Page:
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Win-10 home (max ram?) and is there a "win-10 optimization pack" ?


Nomen
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I've picked up an HP Slim Desktop Celeron G5900 as a refurbed unit. It has 4gb and Windows-10 home 64 bit. I was wondering if there are any RAM limits for W-10 home (ie maybe it's limited to 4 gb?) otherwise I was thinking of throwing another 4 gb ram into it (I'm guessing it would help performance?). I'm somewhat new to win-10, but I see if I'm going to migrate some PC's from 7 to 10 I'm going to have to dig into this a bit. One of the things I'm not liking is when you go through the initial power-on phase of a system with pre-installed win-10 is that it wants you to have a microsoft account (instead of a local account) and there doesn't seem to be a way to bypass that. Beyond that, has anyone come up with a single "god-mode" or "power-user" package that will make all the mods that you'll eventually stumble on doing over time as you hammer and mold a stock/retail win-10 installtion into something more useful for a power user? Like taking ownership of the /etc folder so you can control the hosts file? Turning off all crap services, uninstalling all the stuff you won't use (or will refuse to use on principle) like office 360, onedrive, etc?
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Depending on the Windows 10 version there are a few ways to install without a Microsoft account, easiest is to disconnect from internet while installing, if you google for "install windows 10 without microsoft account" you will find many guides/howtos.

jaclaz

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The point is that when you buy new or refurbished hardware, it's already going to have win-10 "installed" on it, and there won't be any media disk for you to use to "install it yourself". So the only thing you can do is to go through the motions when you take it out of the box and turn it on. It's going to ask for any info it can to identify a pre-existing microsoft account. Your only option is to give it a phone number that you've never given to M$ before. And I'll ask again, does win-10 home have any set ram limits? How exactly is win-10 home handicapped vs some other flavor of win-10?
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OK, after some searching I've found directly from M$ that the "physical" ram limits for Win-10 home is 128 gb vs 2 TB for Pro. I don't know how it's even possible to generally have more than what, 64 gb of installed ram in your "average" desktop computer. So basically there is no real distinction in terms of max installed ram when you're looking at Home vs Pro. This is a big difference compared to Win-7. M$ created more low-budget versions of Win-7. Win-7 "Starter" was limited to 2 gb and was only x86. Win-7 home basic (x64) was limited to 8 gb and Home premium (x64) was limited to 16 gb.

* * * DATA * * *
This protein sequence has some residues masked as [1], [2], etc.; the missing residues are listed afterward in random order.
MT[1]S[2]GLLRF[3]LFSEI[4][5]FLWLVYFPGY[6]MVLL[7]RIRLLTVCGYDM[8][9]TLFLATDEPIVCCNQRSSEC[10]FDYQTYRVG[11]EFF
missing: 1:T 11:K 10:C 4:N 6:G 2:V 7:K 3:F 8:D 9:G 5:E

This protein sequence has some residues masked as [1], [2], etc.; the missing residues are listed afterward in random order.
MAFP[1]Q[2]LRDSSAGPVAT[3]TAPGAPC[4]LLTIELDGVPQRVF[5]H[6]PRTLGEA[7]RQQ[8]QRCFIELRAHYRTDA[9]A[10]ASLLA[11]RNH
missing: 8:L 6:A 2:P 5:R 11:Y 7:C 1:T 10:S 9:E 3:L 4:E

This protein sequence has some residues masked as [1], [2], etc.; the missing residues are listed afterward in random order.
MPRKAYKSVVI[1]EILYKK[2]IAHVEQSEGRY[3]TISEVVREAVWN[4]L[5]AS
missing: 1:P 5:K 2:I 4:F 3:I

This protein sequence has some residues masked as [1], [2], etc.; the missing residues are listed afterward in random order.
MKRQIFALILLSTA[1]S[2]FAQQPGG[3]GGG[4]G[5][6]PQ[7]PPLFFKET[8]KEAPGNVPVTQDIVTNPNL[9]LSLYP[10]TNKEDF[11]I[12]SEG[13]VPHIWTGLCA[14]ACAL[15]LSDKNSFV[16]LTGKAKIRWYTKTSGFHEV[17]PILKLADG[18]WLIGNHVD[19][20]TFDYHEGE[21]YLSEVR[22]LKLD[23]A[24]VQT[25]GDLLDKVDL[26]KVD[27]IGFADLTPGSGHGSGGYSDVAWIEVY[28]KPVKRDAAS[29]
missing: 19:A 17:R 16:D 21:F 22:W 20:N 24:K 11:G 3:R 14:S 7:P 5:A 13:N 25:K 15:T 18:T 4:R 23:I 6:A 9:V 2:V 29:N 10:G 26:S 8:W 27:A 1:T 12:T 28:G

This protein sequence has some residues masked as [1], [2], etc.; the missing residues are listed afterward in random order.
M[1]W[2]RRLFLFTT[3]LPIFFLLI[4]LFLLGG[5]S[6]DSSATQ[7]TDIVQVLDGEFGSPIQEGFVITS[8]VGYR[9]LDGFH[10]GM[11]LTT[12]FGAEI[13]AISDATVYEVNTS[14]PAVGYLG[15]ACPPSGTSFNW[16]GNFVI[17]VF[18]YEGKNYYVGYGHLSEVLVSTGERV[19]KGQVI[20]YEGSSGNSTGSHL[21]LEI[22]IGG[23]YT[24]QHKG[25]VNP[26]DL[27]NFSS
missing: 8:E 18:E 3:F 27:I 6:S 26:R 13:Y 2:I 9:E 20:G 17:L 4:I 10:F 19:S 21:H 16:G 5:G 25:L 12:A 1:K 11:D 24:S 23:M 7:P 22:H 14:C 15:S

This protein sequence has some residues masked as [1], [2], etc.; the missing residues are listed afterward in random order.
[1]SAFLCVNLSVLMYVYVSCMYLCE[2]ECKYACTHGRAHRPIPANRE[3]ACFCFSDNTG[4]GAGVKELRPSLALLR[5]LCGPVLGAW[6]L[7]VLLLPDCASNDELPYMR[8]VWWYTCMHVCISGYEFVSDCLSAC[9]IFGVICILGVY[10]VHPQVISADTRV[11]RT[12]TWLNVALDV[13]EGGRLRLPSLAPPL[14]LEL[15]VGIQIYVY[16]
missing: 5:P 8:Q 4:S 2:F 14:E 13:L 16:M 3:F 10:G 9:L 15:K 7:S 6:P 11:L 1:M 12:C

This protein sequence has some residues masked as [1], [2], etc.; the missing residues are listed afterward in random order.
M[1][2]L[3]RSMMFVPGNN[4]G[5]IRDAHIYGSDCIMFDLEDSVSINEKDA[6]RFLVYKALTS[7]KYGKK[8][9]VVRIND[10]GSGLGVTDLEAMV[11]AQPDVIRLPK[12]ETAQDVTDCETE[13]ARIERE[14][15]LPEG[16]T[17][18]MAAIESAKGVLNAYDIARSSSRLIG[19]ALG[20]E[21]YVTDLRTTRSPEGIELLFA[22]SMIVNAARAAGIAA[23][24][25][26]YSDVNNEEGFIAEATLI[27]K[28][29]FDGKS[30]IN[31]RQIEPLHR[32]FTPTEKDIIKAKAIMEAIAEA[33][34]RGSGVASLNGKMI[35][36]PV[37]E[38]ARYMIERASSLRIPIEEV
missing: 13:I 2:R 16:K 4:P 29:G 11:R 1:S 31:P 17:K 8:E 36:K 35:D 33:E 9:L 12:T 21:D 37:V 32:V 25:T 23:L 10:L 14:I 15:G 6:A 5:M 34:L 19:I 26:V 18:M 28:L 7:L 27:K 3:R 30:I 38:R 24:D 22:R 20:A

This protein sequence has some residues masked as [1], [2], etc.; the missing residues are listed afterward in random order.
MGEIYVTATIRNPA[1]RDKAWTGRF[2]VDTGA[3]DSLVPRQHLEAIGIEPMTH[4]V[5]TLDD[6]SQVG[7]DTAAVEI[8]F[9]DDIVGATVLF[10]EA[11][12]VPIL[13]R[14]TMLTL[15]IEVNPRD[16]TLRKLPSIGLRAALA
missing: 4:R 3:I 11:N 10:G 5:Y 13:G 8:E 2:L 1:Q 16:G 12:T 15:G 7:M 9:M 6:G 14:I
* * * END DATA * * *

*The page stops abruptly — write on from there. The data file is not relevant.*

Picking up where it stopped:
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I'm pretty sure its a S01-pF1013w. The HP service app on it said that the 1 year HP warranty expired just a couple months ago. This thing looks brand new, not sure where these come from, maybe leased? For what it has, I think the $170 I paid for it ($125 USD) is a steal. Came with a new mouse and keyboard. 1 TB internal hard drive, 4 gb ram, 4 USB-3 ports in front (which for some reason HP doesn't refer to as USB 3 but as "SuperSpeed USB Type-A"). Yes, I see that it will be limited to 32 gb ram (2 x 16 gb) but I'm not planning to go beyond 8 gb. Just wanted to make sure Win-10 home wasn't limited to 4 gb. I see that 4 gb DDR-4 ram is somewhat hard to find (locally). Having 2 sticks of 4 gb would be faster than a single stick of 8 - yes? Dual Channel?
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I don't understand the relationship between the motherboard RAM architecture or RAM sub-system and the M.2 interface. The HP computer in question has (1) NVMe 2242 and (1) NVMe 2280. The smaller one is used by the installed wifi/BT card. I assume I can install an SSD in the larger one? I read somewhere that M.2 SATA is not supported.
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  • 2 months later...
On 11/9/2022 at 2:55 PM, Nomen said:

which for some reason HP doesn't refer to as USB 3 but as "SuperSpeed USB Type-A"

That's because it's not even really USB 3.0, it's just USB 2.0 with fast charging capabilities. How much cheaper can they get XD

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